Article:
Despite the original focus, the project has been blessed by a huge amount of interest and I for one am excited to get my hands on a board (or possibly several) to see what I can make them do. The boards have already been shown to run XBMC, Quake3 and have the approximate graphical capabilities of the original XBOX – I can’t wait to see what will happen in the coming weeks.

Serious Android Flaw

November 10, 2008 2 comments

Just a brief post to direct anyone who has or is considering buying an Android device to an article detailing a rather shocking security glitch. It turns out, probably due to a botched debug code cleanup, that the devices run with a terminal in the background capturing any and all keystrokes!

When the phone booted it started up a command shell as root and sent every keystroke you ever typed on the keyboard from then on to that shell. Thus every word you typed, in addition to going to the foreground application would be silently and invisibly interpreted as a command and executed with superuser privileges. Wow!

Be careful what you type in your text messages or URLs otherwise you might end up with a trashed software stack…

Call of Duty 5: World at War Beta

November 2, 2008 1 comment

Just a brief post to tell everyone that the PC beta for Call of Duty 5: WaW has started. You have to register with CallofDuty.com who will email you a beta key and then download a ~866Mb client. I have only played it for about a couple of hours so far but I am quite impressed. The engine feels very CoD4-like but the maps and game-play are very different to reflect the World War 2 setting. Lots of new options and weapons so plenty to check out, including the fantasitcally sadistic inclusion of a pack of dogs as the 7-kill perk. Not sure whether or not it is quite up to Call of Duty 4 grade or not yet though….

Android G1 : Hands on review

November 2, 2008 Leave a comment

Since the first mobile running on Google’s Android software platform was announced, I have been eagerly awaiting it’s release here in the UK. Well this week it finally happened, so yesterday I went into a T Mobile shop to have a play with one. Unfortunately it is a bit of a mixed bag, whilst looking quite stylish (it looked a bit ugly from the photos) there are a number of bad points about the G1 which unfortunately terminally let it down.

First off, the slide. I actually rather like this part, despite being highly dubious about overly elaborate mechanisms, the G1 screen slides up and to the right cleanly and locks into place with a fairly reassuring click. The problem is the G1 is not comfortable to hold in the horizontal position, and I found the keyboard buttons to be inadequate for any serious use. However the most serious problem with this was that the screen was not fully locked into place. Given that it is a touch screen the fact that the whole screen section flexes backwards and strains against the sliding mechanism, even the smallest amount of force is exerted against it, is very worrying.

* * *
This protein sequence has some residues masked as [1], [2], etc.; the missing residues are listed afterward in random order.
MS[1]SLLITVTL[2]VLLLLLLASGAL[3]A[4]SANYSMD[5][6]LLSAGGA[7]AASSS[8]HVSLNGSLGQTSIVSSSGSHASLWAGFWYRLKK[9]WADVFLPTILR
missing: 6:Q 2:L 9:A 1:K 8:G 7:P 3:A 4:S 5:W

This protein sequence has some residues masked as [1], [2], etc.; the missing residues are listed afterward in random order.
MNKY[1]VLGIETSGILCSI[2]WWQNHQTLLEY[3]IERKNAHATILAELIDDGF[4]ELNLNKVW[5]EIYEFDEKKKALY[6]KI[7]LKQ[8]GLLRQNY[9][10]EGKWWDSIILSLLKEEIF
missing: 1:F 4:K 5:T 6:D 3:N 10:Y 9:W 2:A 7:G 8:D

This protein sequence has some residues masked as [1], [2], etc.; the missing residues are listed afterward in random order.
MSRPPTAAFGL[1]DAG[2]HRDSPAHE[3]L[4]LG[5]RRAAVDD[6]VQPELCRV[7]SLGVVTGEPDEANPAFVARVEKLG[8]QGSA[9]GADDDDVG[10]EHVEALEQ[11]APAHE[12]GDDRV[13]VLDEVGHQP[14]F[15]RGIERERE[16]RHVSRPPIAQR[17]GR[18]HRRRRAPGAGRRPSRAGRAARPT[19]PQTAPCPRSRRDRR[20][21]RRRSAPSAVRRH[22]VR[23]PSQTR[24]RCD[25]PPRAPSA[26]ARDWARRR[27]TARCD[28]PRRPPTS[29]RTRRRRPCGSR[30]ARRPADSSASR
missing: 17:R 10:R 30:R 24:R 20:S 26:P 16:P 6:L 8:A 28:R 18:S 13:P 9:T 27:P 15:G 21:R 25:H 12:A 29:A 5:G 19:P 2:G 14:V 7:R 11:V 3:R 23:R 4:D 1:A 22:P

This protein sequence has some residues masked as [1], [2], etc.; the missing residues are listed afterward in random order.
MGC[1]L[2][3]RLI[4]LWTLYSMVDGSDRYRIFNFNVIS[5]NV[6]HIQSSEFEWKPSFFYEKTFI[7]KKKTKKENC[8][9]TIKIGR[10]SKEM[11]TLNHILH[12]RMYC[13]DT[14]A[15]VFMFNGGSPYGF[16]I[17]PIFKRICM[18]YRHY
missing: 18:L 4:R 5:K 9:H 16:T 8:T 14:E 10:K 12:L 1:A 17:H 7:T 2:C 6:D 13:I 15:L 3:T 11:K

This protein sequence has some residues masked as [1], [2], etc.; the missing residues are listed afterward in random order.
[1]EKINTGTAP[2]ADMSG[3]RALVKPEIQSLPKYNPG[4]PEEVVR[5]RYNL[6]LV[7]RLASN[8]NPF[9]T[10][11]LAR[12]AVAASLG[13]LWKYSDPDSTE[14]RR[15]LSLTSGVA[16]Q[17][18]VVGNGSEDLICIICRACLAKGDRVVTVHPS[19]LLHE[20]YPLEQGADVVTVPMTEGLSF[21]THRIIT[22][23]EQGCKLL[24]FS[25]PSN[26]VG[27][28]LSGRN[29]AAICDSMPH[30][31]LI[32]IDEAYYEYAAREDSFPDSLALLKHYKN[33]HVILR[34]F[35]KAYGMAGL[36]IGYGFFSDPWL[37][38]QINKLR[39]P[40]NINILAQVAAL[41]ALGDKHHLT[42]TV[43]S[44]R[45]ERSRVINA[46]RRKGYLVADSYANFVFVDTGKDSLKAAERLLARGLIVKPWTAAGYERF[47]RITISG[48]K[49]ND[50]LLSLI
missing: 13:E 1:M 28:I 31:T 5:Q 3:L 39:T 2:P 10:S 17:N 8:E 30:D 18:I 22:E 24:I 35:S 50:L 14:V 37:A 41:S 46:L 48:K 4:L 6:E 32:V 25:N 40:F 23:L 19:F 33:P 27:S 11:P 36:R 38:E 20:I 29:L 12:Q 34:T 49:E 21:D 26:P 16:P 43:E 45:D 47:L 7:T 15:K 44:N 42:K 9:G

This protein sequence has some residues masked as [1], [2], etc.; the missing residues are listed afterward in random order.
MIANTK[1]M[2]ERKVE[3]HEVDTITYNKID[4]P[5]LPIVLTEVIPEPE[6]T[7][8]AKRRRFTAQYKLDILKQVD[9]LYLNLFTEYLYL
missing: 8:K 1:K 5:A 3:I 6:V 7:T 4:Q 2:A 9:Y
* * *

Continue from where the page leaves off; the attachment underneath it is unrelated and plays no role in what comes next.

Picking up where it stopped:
The touchscreen itself worked quite well and Android has definitely incorporated several design elements that Apple initially came up with. However it feels like Google were as eager to incorporate finger swiping functions as they were not to look like they were copying Apple and as such there are two different ways of scrolling through icon menus like the ‘desktop’ and the application menu which just feels silly and inconsistent. The overall layout and design of the menus and functionality felt poor and counter intuitive. This was felt especially in the web-browser which, whilst working well ( and really showing how nice the screen was) felt clunky and unfriendly to navigate and use. There was also an issue with flash plugins but I am assuming that would be fixed by an update.

Overall, the G1 very much feels like the unfinished article. The black one looks surprisingly nice in the person, but an inconsistent GUI / navigation system lets it down as well as the quality of the screen sliding retention mechanism. Still, thankfully this is not the Android phone, but the first version running the software platform. I have high expectations of future phones and can only hope that meager sales will not put off other companies from adopting this platform.